Q: I’ve seen large (foam) blocks being used in a couple of different road projects around the region lately (Interstate 5 in Tacoma, and the state Route 167 HOV lanes to Interstate 405 in Renton). How are they being used, what benefits do they bring for construction and what negatives may come from their use? — Neil S., University Place
A: The big, white blocks you’ve seen along I-5 are called Geofoam blocks, and the Washington state Department of Transportation is using them instead of fill dirt around the Puyallup River bridges in Tacoma.
The reason: They’re light enough that they won’t ruin utility lines buried in the area, even taking into account the concrete in which the blocks are encased during construction, department spokeswoman Cara Mitchell said.
The sandy soil near the river is a particular problem, and the foam blocks’ comparative light weight means they won’t cause the soil to settle too much to damage any pre-existing utilities underneath.
The blocks do have some drawbacks, Mitchell said: Their size can make them cumbersome, and they have to be shaped to a perfect fit and leveled before being encased in a protective membrane and concrete. If the membrane fails, “it would be the result of a much larger roadway problem,” she added.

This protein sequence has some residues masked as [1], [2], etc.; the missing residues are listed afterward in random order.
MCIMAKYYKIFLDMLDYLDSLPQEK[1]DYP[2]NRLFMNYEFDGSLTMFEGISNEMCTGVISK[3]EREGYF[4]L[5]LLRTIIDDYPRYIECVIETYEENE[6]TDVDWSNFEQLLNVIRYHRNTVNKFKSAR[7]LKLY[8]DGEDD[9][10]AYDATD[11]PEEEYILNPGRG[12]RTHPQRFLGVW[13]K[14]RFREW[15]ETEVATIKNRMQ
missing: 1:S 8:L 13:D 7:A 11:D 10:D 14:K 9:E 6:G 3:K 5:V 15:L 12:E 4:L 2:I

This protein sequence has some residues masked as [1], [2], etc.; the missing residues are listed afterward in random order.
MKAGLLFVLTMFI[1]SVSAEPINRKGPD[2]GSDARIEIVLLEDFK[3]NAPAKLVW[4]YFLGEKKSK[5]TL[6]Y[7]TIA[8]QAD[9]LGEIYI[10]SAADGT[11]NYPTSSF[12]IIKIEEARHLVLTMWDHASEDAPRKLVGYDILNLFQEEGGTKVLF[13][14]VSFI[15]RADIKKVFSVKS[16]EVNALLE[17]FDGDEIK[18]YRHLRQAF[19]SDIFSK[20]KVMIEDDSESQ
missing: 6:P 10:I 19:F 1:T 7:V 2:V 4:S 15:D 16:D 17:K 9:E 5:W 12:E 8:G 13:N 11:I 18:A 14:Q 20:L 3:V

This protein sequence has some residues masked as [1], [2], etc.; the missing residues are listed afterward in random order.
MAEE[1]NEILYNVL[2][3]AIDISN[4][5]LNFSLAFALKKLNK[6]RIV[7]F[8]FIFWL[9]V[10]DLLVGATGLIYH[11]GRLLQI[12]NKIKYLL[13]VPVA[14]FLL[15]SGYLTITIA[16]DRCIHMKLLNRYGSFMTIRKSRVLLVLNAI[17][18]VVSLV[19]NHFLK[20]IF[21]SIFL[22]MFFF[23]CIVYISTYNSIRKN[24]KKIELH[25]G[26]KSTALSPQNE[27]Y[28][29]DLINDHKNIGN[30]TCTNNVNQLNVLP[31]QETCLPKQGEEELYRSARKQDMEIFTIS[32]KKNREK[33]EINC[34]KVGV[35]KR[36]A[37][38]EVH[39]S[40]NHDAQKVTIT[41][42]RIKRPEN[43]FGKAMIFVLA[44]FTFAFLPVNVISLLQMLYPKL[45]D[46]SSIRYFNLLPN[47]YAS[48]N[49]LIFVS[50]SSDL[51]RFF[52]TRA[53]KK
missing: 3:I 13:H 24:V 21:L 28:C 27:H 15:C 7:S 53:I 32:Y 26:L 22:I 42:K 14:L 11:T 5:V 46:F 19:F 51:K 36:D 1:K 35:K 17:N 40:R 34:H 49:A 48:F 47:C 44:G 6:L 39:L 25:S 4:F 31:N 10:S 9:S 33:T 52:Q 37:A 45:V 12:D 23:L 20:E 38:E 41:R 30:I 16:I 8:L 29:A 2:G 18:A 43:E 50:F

The construction process with the blocks at the I-405 project went like this: Crews first dug out a section of ground that weighed more than the foam. They then placed the blocks together with commercial roofing adhesive, put reinforcing steel on top of the blocks and covered them in concrete.
The life span of the blocks is about 75 years, Mitchell said, the same as any other structure material WSDOT uses. The department has used the blocks for about 15 years, and they’re used around the country for similar projects.
This particular patch of I-5 construction — the northbound HOV lane expansion from Portland Avenue to Port of Tacoma Road — is expected to wrap up next month “barring any strange weather delays,” Mitchell added.